This literature review was carried out to make a comparison of functionality and efficacy between monostrain, multistrain and multispecies probiotics. A monostrain probiotic is defined as containing one strain of a certain species and consequently multistrain probiotics contain more than one strain of the same species or, at least of the same genus. Arbitrarily, the term multispecies probiotics is used for preparations containing strains that belong to one or preferentially more genera. Multispecies probiotics were superior in treating antibiotic-associated diarrhea in children. Growth performance and particularly mortality in broilers could be improved with multistrain probiotics. Mice were better protected against S. Typhimurium infection with a multistrain probiotic. A multispecies probiotic provided the best clearance of E. coli O157:H7 from lambs. Rats challenged with S. Enteritidis showed best post-challenge weight gains when treated with a multispecies probiotic. Possible mechanisms underlying the enhanced effects of probiotic mixtures are discussed. It is also emphasized that strains used in multistrain and multispecies probiotics should be compatible or, preferably, synergistic. The design and use of multistrain and multispecies probiotics should be encouraged.
Effect of dietary protein source on feed intake and small intestinal morphology in newly weaned piglets
Vente-Spreeuwenberg, M.A.M. ; Verdonk, J.M.A.J. ; Bakker, G.C.M. ; Beynen, A.C. ; Verstegen, M.W.A. - \ 2004
Livestock Production Science 86 (2004)1-3. - ISSN 0301-6226 - p. 169 - 177.
soybean-meal - crypt depth - pigs - performance - age - height - creep
An experiment was designed to study the effect of dietary protein source on feed intake and on small intestinal morphology in newly weaned piglets. In total, 108 piglets were used, without access to creep feed during the suckling period. Piglets were weaned at 27 days of age. They were fed ad libitum one of two iso-nitrogenous experimental diets, which differed in their protein composition and contained either skim milk powder (SMP) or hydrolysed feather meal (FM), the latter component having low ileal protein digestibility. Diets contained equal amounts of indispensable amino acids. On day 4 postweaning, 18 piglets with a similar high feed intake were selected within each dietary treatment and sampled for small intestinal morphology on days 4, 7, or 14 postweaning. The dietary protein source did not affect feed intake during the first three days after weaning. From days 0 (day of weaning) to 2, the mean feed intake increased from 28.9 (S.D. 45.2) to 202.1 (S.D. 129.9) g day-1 piglet-1. In the second week, the feed intake of the selected piglets receiving the SMP diet was higher (P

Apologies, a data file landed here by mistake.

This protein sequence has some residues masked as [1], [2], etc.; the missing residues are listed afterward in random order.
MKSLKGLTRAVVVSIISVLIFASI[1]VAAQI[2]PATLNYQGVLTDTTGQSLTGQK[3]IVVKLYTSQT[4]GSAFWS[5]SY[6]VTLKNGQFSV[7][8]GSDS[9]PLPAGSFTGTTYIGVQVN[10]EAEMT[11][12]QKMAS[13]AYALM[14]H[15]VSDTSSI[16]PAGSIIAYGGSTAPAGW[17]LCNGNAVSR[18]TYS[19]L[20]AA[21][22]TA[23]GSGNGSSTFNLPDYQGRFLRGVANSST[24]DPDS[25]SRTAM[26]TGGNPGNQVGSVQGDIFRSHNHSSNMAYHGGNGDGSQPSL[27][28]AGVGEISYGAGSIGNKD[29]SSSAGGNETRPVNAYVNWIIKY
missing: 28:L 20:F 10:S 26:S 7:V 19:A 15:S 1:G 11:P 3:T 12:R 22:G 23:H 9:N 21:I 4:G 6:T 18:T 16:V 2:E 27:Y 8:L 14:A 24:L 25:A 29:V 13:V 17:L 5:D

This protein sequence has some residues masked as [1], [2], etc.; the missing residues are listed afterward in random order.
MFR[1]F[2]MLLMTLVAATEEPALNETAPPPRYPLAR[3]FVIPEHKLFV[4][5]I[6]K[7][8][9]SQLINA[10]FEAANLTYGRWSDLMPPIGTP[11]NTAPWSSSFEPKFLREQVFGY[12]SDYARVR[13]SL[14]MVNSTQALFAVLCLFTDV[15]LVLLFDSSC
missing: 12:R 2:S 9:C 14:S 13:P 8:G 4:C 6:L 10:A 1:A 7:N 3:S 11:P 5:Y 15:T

Dietary protein hydrolysates vs. the intact proteins do not enhance mucosal integrity and growth performance in weaned piglets
Vente-Spreeuwenberg, M.A.M. ; Verdonk, J.M.A.J. ; Koninkx, J.F.J.G. ; Beynen, A.C. ; Verstegen, M.W.A. - \ 2004
Livestock Production Science 85 (2004)2-3. - ISSN 0301-6226 - p. 151 - 164.
digestive enzyme-activity - small-intestine - soybean-meal - brush-border - feed-intake - pig - age - milk - inflammation - metabolism
Two separate experiments, but using the same diets, were designed to study whether the addition to the diet of protein hydrolysates or crystalline glutamine (gln) affect small intestinal integrity (experiment 1) and growth performance (experiment 2). It was hypothesized that dietary supplementation of hydrolysed proteins would increase the availability of amino acids for the gut wall and therefore result in an improved small intestinal integrity and growth performance of piglets after weaning. The five diets differed in their protein composition: soybean meal and wheat gluten (SBM+WG), SBM and hydrolysed wheat gluten (SBM +HWG), hydrolysed soybean meal and WG (HSBM+WG), SBM and potato protein (SBM+PP), 2% of gln added to SBM and PP (SBM+PP+gln). In experiment 1, 88 piglets of 8.4 kg (S.D.: 0.82) were weaned at 26 days of age (day 0). Piglets were dissected and sampled on days 0, 3, or 7 postweaning. Results showed that the protein hydrolysates did not increase villus height, did not reduce crypt depth and did not raise brush-border aminopeptidase and isomaltase-sucrase activity when compared to the diets containing the unhydrolysed proteins. In experiment 2, 165 piglets of 8.5 kg (S.D.: 1.33) were weaned at 26 days of age. Feed intake and weight gain were not enhanced by the protein hydrolysates. The addition to the diet of crystalline gln resulted in improved average daily gain and feed efficiency by 22 and 17%, respectively (P
Individually assessed creep food consumption by suckled piglets: influence on post-weaning food intake characteristics and indicators of gut structure and hind-gut fermentation
Bruininx, E.M.A.M. ; Schellingerhout, A.B. ; Binnendijk, G.P. ; Peet-Schwering, C.M.C. van der; Schrama, J.W. ; Hartog, L.A. den; Everts, H. ; Beynen, A.C. - \ 2004
Animal Science 78 (2004)1. - ISSN 1357-7298 - p. 67 - 75.